So here I’d found custom built bikes for tall people built by a tall guy who’s been there and done that, and knows what works. Sounded like the perfect fit for me.
So I got in touch with the team at Zinn Cycles and eventually ordered the Dolomite Ti – which comes from their custom built series called ‘Project Big’. The process consisted submitting a series of detailed measurements and discussing my needs and desires – as well as detailing what sort of riding I’d be doing. It’s a collaborative process, with draft designs submitted and discussed then tweaked as needs be.
So what exactly is different?
Well I guess the best place to start is with the design philosophy of custom length cranks. Experimenting initially on himself – Lennard’s found over the years that proportional length cranks make a big difference in comfort and performance for tall riders (and short ones). The bike is designed around the common sense idea – that a taller rider, with longer legs should be pedalling proportionally the same sized circle as a shorter person. So this means a crank that’s a lot longer than then standard 175mm. They have settled on the formula of inseam x 0.216, which in my case corresponded to a crank length of 210mm!
Now if you put that sized crank on a regular bike you’d be scraping the ground at the mearest hint of a corner – so what they do is to build the bottom bracket higher off the ground to eliminate any clearance problems. And this has the added advantage of making the frame smaller from the bottom up. It means a shorter downtube, shorter chainstays and shorter seat tube – all big benefits in a big frame. And it’s a compact design with the top tube lowered so that the frame is shorter from the top down also – further adding to the strength.
The front end geometry is also different in that there is a relaxed head tube angle to give the bike more fork trail and hence stability. This eliminates the shimmy that commonly affects big frames that often have steep head angles to keep the wheelbase short. The Alpha Q Z-Pro fork they use on all their Project Big bikes, is also specifically designed for Zinn. It has a beefed up carbon steerer that minimises any flex that can occur inside the big head tube of a large frame.
They make bikes out of steel, aluminium and also magnesium – but I’d settled on their flagship model – with a full titanium frame.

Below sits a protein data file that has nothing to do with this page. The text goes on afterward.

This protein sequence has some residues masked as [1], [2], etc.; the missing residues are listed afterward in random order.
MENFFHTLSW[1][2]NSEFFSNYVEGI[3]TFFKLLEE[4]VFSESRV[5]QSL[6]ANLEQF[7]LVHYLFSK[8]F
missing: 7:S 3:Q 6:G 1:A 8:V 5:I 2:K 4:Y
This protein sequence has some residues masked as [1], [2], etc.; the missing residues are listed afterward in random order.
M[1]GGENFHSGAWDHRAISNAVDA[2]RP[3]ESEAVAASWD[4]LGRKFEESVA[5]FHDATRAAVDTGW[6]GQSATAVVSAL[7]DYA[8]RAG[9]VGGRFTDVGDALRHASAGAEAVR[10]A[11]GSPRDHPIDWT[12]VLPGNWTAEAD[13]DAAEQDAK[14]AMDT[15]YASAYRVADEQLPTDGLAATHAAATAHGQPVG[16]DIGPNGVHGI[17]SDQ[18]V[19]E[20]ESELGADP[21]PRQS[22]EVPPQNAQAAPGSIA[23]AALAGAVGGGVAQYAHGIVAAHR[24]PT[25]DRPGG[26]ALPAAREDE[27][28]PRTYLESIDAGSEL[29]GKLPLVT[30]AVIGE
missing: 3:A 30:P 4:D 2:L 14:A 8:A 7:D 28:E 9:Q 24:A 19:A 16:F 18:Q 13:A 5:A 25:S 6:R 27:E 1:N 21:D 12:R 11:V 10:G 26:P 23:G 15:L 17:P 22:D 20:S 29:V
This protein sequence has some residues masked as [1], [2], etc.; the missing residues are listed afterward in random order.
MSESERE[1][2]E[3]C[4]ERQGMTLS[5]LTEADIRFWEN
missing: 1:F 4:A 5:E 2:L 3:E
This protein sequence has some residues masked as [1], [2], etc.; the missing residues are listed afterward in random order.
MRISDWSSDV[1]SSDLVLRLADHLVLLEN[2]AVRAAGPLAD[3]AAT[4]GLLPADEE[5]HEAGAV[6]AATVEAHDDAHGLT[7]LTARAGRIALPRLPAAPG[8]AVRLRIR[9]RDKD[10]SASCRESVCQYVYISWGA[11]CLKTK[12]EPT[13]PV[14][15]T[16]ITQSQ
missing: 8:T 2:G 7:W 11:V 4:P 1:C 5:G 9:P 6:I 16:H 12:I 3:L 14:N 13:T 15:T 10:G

So how does this all work in the real world?
Well I took delivery of the bike the day before Taupo! (which is a hilly 100 mile ride round Lake Taupo in the central North Island. Taupo is the premier challenge ride on our calendar – with over 12,000 riders taking on the course). And I figured there was no way I was going to ride Taupo on my old repaired steel bike knowing I had a brand new custom build titanium beast in the garage at home.
So I rocked up the next morning having ridden only about a couple of km’s on the bike (and most of that on the way to the start). I was a bit worried about how the bike would perform. Especially since the long cranks felt very weird when I first hopped on the bike. But I needn’t have worried as the bike performed beautifully. I started well up towards the front fully expecting to be left behind on the hills like normal – but found to my delight – that I wasn’t getting dropped. The long cranks while still feeling a little odd – were enabling me to climb with much more ease and hang with the weight weenies.
And a good proof of that came a week later when I lined up on the start line to take on the clock in my club’s hill climb champs. The 2km Maungakotukutuku hill behind Paraparaumu is a regular lunchtime ride of mine and I had ridden the course at my maximum on my old bike a couple of weeks previously so I could compare to the Zinn.
The proof of the long cranks effectiveness shone through as I beat that time (which was a personal best) on the Zinn by 44 seconds – which over a 2km climb is massive.
I’ve also raced on it a few times and in the space of a few weeks have moved 2 groups – from break3 to break. I can get on top of the gears so much quicker and the accelerations that would have spat me out the back in the past are now manageable. (There have been a few raised eyebrows and accusations of drug taking with my new found speed )
It’s a custom build – so you dictate the components – from a just a frame and fork right through a full bike with you dream componentry. I went for a full build – and my budget allowed for a mixture of Ultegra and 105 componentry (with a SRAM red ceramic bottom bracket). They also built up a super strong wheelset for me with 36 spoke Ultegra hubs and DT Swiss 7.1 rims front and rear. The full bike weighs in at a tad over 9kg which for a huge bike with 72 spokes – is very very good. (I’m sure that will drop significantly with a lighter wheelset – but I took the horses for courses approach)
If anyone is interested in more detail – drop me a line at email@example.com and I can send you a more detailed review with a whole heap of detailled photos that I’ve taken of the bike.